Finland first came under my radar twelve years ago when friend and fellow musician, Sidhamo, moved to the small city of Kokkola with his Finnish girlfriend. They have since married and have a lovely daughter, Iris. At that time to my American ears Kokkola sounded very much like Coca Cola. Perhaps it was my way of coming to terms with a new part of the world I was only just beginning to understand.
A few years later, I saw a photo of Sidhamo on one of his cd: him standing on a frozen lake surrounded by an endless landscape of ice. It reminded me of a remark another friend once made concerning Sidhamo’s fate: “Now he’s really
fin(n)ished!” Honestly, I wondered if I would ever see him again much less visit there. But alas, existence has its mysterious ways.
I met Pravasi, my girlfriend, two years ago. When I learned she was from Finland, the first thing I did was go out and get a map. Now two of my most-loved friends were connected to a part of the world I had almost no knowledge of. I had to do something!
As life would have it, on June 4 of this year Pravasi and I boarded the luxury liner, Silja Symphony, in Stockholm bound for Finland. The weather was splendid, clear and sunny in the late afternoon, as our ship slowly wove its way out among the thousands of islands comprising the Swedish archipelago.
The cruise was stunningly beautiful. Arriving the following morning to Helsinki, we made our way to the Unio Mystica Bookstore and met its owner, Manik. He also helps coordinate the nearby Tao-Tupa, also known as the Osho Leela Meditation Center: an informal space where people meet for meditation and special events such as mine later that evening.
Manik and I were chatting away when suddenly I heard Pravasi’s infectious laugh coming from outside. And there he was, Sidhamo, my long-lost friend, smiling through the window with little Iris in hand. It was a poignant moment, another of life’s many circles coming round, intersecting, manifesting like a Zen brushstroke. I smiled. I had made it to Finland at last.
We decided to go for cappuccino and along the way laughed as only close friends can — talking about life, love, and nothing much at all. When it was time for Pravasi and me to leave for the event, we all made plans to meet again the next day before our boat departed.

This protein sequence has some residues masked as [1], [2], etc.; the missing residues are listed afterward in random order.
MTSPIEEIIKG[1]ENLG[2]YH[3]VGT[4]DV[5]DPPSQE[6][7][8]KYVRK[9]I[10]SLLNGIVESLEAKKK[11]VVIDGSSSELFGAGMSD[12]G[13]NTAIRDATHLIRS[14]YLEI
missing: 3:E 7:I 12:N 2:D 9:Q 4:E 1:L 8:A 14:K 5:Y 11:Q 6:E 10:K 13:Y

Later that afternoon at Tao-Tupa, my event began with Osho Kundalini followed by Heart Dance and a break for tea. Afterwards, I sang some celebration songs and we all enjoyed to our hearts’ content. I don’t remember the sun ever really setting that night. At least it never got fully dark. Such is the special ambience this time of year in these far-northern latitudes.
My travels are a great teacher and this trip was no exception. My visit confirmed what I have experienced time and again on the tours: The world is a vast and infinitely fascinating place, full of amazing people in all its nooks and corners. Making new friends along the way, such as the lovely Pura and Idar, who cared for our accommodation in Helsinki, or meeting old ones again like Sidhamo — it is one of the things that makes my work so rewarding, nourishing, and keeps it fresh. For example, eeting Manik and hearing his stories — how he started-up Unio Mystica twenty years ago at first selling only Osho’s books and to this day continues to publish Osho’s titles — provided me unique insight into Finland’s connection with Osho.
The next morning, Pravasi and I shopped for a few Finnish food delights at a local supermarket. Then we met Sidhamo and Iris one last time before boarding our boat back to Sweden. As we waved good-bye and sailed off, the fullness in my heart reminded me of a song from the previous night:
This life our celebration
Of the joy we’ve come to know
My love for you, Osho
Perhaps the sun never sets anywhere in the world for lovers and meditators. At least not in Finland!